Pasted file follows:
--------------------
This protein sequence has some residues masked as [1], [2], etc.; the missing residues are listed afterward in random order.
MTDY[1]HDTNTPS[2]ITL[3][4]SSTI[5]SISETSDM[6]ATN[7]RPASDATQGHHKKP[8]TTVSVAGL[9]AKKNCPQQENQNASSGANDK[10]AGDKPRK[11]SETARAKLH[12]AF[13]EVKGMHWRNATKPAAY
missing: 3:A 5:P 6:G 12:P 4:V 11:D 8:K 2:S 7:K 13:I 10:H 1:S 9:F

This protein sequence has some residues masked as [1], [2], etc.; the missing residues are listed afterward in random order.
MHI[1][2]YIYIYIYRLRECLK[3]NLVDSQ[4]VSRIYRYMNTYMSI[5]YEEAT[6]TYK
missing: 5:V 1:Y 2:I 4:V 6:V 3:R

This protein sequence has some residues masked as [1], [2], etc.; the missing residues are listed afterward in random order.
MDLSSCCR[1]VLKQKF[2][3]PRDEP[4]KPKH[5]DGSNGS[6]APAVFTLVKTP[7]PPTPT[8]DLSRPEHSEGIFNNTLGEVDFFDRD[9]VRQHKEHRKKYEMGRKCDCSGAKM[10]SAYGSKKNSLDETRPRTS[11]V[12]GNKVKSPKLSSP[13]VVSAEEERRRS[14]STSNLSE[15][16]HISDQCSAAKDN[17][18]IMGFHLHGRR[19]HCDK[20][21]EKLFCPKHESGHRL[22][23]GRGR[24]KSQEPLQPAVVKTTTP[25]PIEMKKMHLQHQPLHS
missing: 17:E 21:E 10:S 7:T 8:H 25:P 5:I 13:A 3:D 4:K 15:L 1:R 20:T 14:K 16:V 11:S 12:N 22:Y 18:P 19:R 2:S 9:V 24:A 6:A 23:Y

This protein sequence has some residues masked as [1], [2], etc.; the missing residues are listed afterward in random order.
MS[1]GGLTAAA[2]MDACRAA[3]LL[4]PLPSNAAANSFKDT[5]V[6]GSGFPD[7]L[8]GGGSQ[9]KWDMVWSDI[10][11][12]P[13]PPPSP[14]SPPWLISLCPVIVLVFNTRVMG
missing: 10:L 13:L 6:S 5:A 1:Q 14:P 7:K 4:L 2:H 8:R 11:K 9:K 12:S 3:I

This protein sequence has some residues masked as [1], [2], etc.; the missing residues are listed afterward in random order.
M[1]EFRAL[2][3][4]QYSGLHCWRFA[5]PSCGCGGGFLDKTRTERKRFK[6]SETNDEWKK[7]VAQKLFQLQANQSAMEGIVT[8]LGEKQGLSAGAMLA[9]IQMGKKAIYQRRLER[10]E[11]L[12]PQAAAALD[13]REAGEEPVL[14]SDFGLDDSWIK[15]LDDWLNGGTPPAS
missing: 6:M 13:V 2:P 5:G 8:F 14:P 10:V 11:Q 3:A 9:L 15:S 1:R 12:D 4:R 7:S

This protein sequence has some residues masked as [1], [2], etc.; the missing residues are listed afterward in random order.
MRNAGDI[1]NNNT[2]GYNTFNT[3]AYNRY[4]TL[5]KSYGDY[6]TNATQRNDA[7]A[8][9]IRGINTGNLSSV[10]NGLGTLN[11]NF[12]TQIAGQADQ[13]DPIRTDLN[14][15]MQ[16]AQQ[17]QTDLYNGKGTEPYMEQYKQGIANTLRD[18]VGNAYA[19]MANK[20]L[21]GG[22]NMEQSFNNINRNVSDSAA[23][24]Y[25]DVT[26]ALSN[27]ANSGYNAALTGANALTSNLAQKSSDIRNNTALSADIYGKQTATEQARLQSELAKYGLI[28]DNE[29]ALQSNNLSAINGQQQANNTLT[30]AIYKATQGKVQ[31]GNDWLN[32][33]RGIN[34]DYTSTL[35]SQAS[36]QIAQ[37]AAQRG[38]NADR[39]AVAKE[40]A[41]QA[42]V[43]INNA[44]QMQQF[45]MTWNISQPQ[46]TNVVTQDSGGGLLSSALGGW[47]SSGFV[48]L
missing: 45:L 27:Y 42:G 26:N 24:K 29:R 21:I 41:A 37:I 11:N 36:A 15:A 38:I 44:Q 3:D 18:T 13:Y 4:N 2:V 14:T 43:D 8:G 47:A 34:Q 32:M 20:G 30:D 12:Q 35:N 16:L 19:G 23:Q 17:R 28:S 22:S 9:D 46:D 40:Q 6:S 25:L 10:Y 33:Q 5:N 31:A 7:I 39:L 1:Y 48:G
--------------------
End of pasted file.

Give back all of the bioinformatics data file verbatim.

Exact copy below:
This protein sequence has some residues masked as [1], [2], etc.; the missing residues are listed afterward in random order.
MTDY[1]HDTNTPS[2]ITL[3][4]SSTI[5]SISETSDM[6]ATN[7]RPASDATQGHHKKP[8]TTVSVAGL[9]AKKNCPQQENQNASSGANDK[10]AGDKPRK[11]SETARAKLH[12]AF[13]EVKGMHWRNATKPAAY
missing: 3:A 5:P 6:G 12:P 4:V 11:D 8:K 2:S 7:K 13:I 10:H 1:S 9:F

This protein sequence has some residues masked as [1], [2], etc.; the missing residues are listed afterward in random order.
MHI[1][2]YIYIYIYRLRECLK[3]NLVDSQ[4]VSRIYRYMNTYMSI[5]YEEAT[6]TYK
missing: 5:V 1:Y 2:I 4:V 6:V 3:R

This protein sequence has some residues masked as [1], [2], etc.; the missing residues are listed afterward in random order.
MDLSSCCR[1]VLKQKF[2][3]PRDEP[4]KPKH[5]DGSNGS[6]APAVFTLVKTP[7]PPTPT[8]DLSRPEHSEGIFNNTLGEVDFFDRD[9]VRQHKEHRKKYEMGRKCDCSGAKM[10]SAYGSKKNSLDETRPRTS[11]V[12]GNKVKSPKLSSP[13]VVSAEEERRRS[14]STSNLSE[15][16]HISDQCSAAKDN[17][18]IMGFHLHGRR[19]HCDK[20][21]EKLFCPKHESGHRL[22][23]GRGR[24]KSQEPLQPAVVKTTTP[25]PIEMKKMHLQHQPLHS
missing: 17:E 21:E 10:S 7:T 8:H 25:P 5:I 13:A 3:D 4:K 15:L 1:R 20:T 14:K 16:V 11:S 12:N 22:Y 18:P 19:R 2:S 9:V 24:A 6:A 23:Y

This protein sequence has some residues masked as [1], [2], etc.; the missing residues are listed afterward in random order.
MS[1]GGLTAAA[2]MDACRAA[3]LL[4]PLPSNAAANSFKDT[5]V[6]GSGFPD[7]L[8]GGGSQ[9]KWDMVWSDI[10][11][12]P[13]PPPSP[14]SPPWLISLCPVIVLVFNTRVMG
missing: 10:L 13:L 6:S 5:A 1:Q 14:P 7:K 4:L 2:H 8:R 11:K 9:K 12:S 3:I

This protein sequence has some residues masked as [1], [2], etc.; the missing residues are listed afterward in random order.
M[1]EFRAL[2][3][4]QYSGLHCWRFA[5]PSCGCGGGFLDKTRTERKRFK[6]SETNDEWKK[7]VAQKLFQLQANQSAMEGIVT[8]LGEKQGLSAGAMLA[9]IQMGKKAIYQRRLER[10]E[11]L[12]PQAAAALD[13]REAGEEPVL[14]SDFGLDDSWIK[15]LDDWLNGGTPPAS
missing: 6:M 13:V 2:P 5:G 8:F 14:P 10:V 11:Q 3:A 9:L 15:S 1:R 12:D 4:R 7:S

This protein sequence has some residues masked as [1], [2], etc.; the missing residues are listed afterward in random order.
MRNAGDI[1]NNNT[2]GYNTFNT[3]AYNRY[4]TL[5]KSYGDY[6]TNATQRNDA[7]A[8][9]IRGINTGNLSSV[10]NGLGTLN[11]NF[12]TQIAGQADQ[13]DPIRTDLN[14][15]MQ[16]AQQ[17]QTDLYNGKGTEPYMEQYKQGIANTLRD[18]VGNAYA[19]MANK[20]L[21]GG[22]NMEQSFNNINRNVSDSAA[23][24]Y[25]DVT[26]ALSN[27]ANSGYNAALTGANALTSNLAQKSSDIRNNTALSADIYGKQTATEQARLQSELAKYGLI[28]DNE[29]ALQSNNLSAINGQQQANNTLT[30]AIYKATQGKVQ[31]GNDWLN[32][33]RGIN[34]DYTSTL[35]SQAS[36]QIAQ[37]AAQRG[38]NADR[39]AVAKE[40]A[41]QA[42]V[43]INNA[44]QMQQF[45]MTWNISQPQ[46]TNVVTQDSGGGLLSSALGGW[47]SSGFV[48]L
missing: 45:L 27:Y 42:G 26:N 24:K 29:R 21:I 41:A 37:I 11:N 36:A 15:A 38:I 44:Q 3:D 18:T 13:Y 4:N 2:V 14:T 43:D 8:G 47:A 34:Q 32:M 20:G 30:D 12:Q 35:N 16:L 19:G 23:Q 17:R 28:S 22:S 9:D 46:D 40:Q 6:S 25:L 10:Y 33:Q 5:N 31:A 7:I 39:L 1:Y 48:G